Rural Oregon counties face bankruptcy without state help

Rural Oregon counties face bankruptcy without state help
Razor wire circles the inmate garden Friday, March 18, 20111 at the Josephine County Jail in Grants Pass, Ore. Rural counties desperate to keep their jails open and sheriff�s patrols on the road if a federal timber-related subsidy goes away are hoping the Legislature will come to the rescue with a stopgap funding plan. But lawmakers have no idea where the money would come from, given the state�s budget crisis, and the best counties can expect may be loans instead of grants. (AP Photo/Jeff Barnard)

GRANTS PASS, Ore. (AP) — Rural counties desperate to keep their jails open and sheriff's patrols on the road if a federal timber-related subsidy goes away are hoping the Legislature will come to the rescue with a stopgap funding plan.

But lawmakers have no idea where the money would come from, given the state's budget crisis, and the best counties can expect may be loans instead of grants.

"With our budget situation, I guarantee you there isn't any money," said Rep. Wayne Krieger, R-Gold Beach, co-chairman of the House Judiciary Committee.

With prospects uncertain for renewing the millions of dollars in federal payments to counties that were initially designated to make up for diminished logging revenues, a few rural counties in Oregon are scrambling to stave off bankruptcy and with it the prospects that the lights could go out in their sheriff's offices and jails. Curry and Josephine counties are generally considered closest to the brink.

"We won't be the first ones to go broke," said Dwight Ellis, commissioner in Josephine County, where sheriff's patrols only cover 20 hours a day and the jail operates at reduced capacity. "Our concern is really how much of a public safety system we're going to be able to put out there."

For a century, the federal government has shared a percentage of the money made from selling timber on national forests and other federal lands with the counties where the timber is located.

Since logging dropped drastically in the 1990s to protect fish and wildlife, a series of temporary safety nets has been authorized by Congress to give counties time to find new sources of revenue. The latest of these, a four-year appropriation authorized in 2008, makes its final payments at the end of this year after sharing $3.3 billion with more than 700 counties in 39 states around the country.

President Obama has included a provision to renew the program in his budget, and Oregon's Democratic senators want to hold him to it, but the Republican-controlled House is considered a longshot for approval.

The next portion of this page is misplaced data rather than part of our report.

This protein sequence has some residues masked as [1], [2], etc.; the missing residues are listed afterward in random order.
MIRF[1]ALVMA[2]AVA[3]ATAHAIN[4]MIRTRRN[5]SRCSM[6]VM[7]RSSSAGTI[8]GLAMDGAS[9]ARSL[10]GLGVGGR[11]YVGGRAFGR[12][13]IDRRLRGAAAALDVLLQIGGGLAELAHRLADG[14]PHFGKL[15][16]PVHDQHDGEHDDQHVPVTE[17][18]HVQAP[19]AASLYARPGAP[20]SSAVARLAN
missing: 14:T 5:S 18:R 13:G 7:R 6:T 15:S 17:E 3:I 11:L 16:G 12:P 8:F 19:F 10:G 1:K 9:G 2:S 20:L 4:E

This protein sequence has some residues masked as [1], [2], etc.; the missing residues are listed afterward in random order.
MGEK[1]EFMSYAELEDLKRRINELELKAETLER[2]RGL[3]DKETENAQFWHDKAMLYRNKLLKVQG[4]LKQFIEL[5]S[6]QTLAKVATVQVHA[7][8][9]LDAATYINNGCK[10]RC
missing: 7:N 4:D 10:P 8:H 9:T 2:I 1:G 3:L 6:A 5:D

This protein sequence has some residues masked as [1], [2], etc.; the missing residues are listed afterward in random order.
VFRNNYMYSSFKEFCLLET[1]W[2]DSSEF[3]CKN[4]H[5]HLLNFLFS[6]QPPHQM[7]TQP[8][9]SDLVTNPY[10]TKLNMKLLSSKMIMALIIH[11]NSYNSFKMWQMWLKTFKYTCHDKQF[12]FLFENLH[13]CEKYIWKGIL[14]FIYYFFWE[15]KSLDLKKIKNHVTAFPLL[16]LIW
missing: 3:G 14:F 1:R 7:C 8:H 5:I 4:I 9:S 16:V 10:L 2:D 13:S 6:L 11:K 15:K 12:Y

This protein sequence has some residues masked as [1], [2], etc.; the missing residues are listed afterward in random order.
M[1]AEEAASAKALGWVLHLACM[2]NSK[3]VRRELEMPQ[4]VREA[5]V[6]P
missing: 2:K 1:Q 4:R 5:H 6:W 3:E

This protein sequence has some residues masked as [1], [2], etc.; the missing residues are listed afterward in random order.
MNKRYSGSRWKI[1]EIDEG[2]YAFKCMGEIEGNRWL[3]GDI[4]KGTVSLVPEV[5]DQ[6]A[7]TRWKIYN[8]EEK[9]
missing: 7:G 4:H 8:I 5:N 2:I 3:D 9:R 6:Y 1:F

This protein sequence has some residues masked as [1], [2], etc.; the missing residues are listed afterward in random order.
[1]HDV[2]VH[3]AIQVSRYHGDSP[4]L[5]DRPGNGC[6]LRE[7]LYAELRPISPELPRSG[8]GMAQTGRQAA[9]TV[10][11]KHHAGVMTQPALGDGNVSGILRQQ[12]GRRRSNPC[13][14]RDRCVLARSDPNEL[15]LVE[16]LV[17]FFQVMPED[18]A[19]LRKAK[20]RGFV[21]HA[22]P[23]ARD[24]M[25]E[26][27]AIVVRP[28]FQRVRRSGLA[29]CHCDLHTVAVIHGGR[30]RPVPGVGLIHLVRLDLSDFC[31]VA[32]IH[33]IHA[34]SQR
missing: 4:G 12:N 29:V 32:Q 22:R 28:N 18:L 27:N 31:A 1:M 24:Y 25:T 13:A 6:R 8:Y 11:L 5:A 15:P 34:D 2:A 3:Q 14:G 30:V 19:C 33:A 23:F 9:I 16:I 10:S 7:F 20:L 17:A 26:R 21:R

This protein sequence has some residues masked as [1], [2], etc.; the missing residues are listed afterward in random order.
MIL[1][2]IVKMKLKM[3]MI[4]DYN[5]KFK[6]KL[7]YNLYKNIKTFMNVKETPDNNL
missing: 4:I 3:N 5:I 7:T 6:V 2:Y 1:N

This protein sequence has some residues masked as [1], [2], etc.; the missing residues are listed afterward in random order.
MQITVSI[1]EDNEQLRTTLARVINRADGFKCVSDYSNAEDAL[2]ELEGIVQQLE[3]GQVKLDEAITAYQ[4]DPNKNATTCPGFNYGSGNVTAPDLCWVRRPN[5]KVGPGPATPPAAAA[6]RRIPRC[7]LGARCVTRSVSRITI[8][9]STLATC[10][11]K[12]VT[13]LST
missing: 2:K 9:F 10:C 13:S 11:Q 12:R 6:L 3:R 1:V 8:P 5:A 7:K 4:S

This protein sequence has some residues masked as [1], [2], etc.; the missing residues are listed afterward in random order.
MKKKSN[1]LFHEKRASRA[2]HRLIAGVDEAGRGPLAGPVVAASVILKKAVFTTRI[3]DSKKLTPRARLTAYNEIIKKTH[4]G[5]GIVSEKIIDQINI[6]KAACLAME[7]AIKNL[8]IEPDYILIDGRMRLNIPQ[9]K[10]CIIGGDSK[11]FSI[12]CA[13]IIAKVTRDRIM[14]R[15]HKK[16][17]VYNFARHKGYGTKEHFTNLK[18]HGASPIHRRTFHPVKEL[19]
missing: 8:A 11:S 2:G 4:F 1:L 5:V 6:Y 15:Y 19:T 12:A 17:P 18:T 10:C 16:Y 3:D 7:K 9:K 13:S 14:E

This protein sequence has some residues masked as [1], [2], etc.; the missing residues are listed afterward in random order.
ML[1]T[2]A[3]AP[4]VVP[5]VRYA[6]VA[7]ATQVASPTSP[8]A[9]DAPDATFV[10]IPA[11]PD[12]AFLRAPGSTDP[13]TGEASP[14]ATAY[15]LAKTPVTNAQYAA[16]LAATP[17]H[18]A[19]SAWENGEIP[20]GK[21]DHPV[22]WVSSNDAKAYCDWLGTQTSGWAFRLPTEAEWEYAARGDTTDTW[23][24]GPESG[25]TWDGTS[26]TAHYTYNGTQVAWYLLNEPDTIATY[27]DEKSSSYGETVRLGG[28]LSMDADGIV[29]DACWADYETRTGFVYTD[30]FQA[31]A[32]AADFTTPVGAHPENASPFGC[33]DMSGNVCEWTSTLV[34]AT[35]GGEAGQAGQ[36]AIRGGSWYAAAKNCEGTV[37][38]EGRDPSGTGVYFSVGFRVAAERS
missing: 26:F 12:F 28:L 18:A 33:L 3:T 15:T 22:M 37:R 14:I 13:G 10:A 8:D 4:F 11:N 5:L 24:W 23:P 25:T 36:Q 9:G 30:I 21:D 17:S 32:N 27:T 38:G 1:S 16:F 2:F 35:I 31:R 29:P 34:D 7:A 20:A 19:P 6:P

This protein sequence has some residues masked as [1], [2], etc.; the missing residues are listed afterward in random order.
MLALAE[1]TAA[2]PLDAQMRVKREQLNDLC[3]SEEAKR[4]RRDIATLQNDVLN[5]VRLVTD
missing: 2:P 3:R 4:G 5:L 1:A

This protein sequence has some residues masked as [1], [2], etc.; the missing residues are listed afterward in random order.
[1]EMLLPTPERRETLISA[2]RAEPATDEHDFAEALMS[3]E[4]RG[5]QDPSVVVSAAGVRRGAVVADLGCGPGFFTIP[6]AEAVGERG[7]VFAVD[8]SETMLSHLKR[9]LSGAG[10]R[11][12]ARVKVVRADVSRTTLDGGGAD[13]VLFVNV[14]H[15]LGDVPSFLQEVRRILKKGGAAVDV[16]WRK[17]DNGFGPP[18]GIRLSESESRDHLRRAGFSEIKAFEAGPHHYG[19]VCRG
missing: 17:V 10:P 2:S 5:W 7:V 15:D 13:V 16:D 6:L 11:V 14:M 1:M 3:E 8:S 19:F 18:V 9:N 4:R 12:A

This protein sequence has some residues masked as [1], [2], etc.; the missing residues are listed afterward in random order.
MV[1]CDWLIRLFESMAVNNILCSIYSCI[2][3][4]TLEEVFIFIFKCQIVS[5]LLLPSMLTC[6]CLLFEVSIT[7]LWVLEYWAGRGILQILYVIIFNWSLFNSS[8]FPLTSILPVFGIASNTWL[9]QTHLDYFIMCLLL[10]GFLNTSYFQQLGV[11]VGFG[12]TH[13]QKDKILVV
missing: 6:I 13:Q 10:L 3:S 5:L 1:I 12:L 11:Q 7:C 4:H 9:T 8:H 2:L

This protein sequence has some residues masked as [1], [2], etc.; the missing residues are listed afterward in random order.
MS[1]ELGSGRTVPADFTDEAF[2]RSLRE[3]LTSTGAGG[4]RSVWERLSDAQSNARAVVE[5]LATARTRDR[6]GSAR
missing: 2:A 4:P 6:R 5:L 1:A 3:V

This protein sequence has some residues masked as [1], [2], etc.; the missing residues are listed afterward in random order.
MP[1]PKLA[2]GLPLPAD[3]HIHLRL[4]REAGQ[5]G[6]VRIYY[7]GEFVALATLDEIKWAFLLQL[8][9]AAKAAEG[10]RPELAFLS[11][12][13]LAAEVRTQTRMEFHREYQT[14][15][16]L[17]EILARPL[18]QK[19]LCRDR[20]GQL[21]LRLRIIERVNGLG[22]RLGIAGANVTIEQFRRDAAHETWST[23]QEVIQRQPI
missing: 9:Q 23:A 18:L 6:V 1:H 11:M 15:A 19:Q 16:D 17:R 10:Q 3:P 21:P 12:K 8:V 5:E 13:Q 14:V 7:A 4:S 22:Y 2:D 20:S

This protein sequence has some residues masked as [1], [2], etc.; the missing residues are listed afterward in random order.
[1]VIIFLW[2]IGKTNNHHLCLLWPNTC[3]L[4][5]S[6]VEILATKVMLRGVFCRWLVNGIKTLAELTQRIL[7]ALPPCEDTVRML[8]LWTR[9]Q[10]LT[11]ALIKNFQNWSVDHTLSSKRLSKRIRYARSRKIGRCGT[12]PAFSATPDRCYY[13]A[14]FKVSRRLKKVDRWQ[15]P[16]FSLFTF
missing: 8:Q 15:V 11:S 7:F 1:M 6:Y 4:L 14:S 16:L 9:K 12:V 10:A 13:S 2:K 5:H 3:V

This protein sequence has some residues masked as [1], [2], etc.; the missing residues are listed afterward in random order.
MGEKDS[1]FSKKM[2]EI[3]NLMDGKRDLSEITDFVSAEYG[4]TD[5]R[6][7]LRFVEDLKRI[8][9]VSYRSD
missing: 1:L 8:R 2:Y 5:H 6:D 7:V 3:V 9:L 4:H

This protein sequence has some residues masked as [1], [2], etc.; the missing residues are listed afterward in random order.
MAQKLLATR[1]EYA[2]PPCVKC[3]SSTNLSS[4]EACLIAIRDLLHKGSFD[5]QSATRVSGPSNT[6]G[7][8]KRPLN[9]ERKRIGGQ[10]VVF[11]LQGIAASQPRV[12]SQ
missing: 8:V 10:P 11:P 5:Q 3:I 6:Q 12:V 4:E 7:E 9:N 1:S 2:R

Even before the Great Recession, tourism and retirement were not filling the economic gap. Many rural timber counties have around 13 percent unemployment, making it tough to ask voters to pay more.

Coos County was already suffering from the collapse of timber and fishing, and is hurting even worse in the Great Recession, said County Commissioner Bob Main.

"In the '50s, '60s, '70s and '80s, anybody who wanted to work had a job," he said. "Now we've got 30 percent of adults on public assistance and more than 30 percent of children below the poverty line."

House Bill 2475 would set up a process for the governor to declare a public safety services emergency if a county can't provide some minimum level of sheriff's patrols and jail capacity.

The idea is to provide bridge funding to avoid shutting down sheriff's departments if Congress comes through with some form of funding for timber counties. It would give counties a chance to put up a levy for funding sheriff's departments.

If it doesn't pass, counties would be on their own. Even if it does pass, no one has figured out what to do if Congress doesn't restore the timber payments, or if voters turn down a tax hike.

Voters in Curry, Josephine and Klamath Counties in Southern Oregon all turned down public safety levies last year, and none of their jails have the money to operate at full capacity.

"I believe if we present this picture to the public and at the same time make every cut that we can in spite of how much it's going to hurt, then I am cautiously optimistic the public will finally see the light," said Curry County Commissioner Bill Waddle.

With room for just 64 inmates, Klamath County Jail has turned into a revolving door, with one suspect piling up 21 different arrests for failing to appear for court, said Sheriff Tim Evinger.

"We know property crimes are out of control and that we have police officers that are talking with perpetrators and suspects on the street, and those individuals are saying, 'Go ahead and take me to jail. I know I'm not staying,'" Evinger said.

Since receiving a new budget forecast and shifting four patrol deputies to the jail, Evinger plans to open a second pod at the jail next week, doubling capacity to 116 so they can get more suspects off the street.


(Copyright 2011 The Associated Press)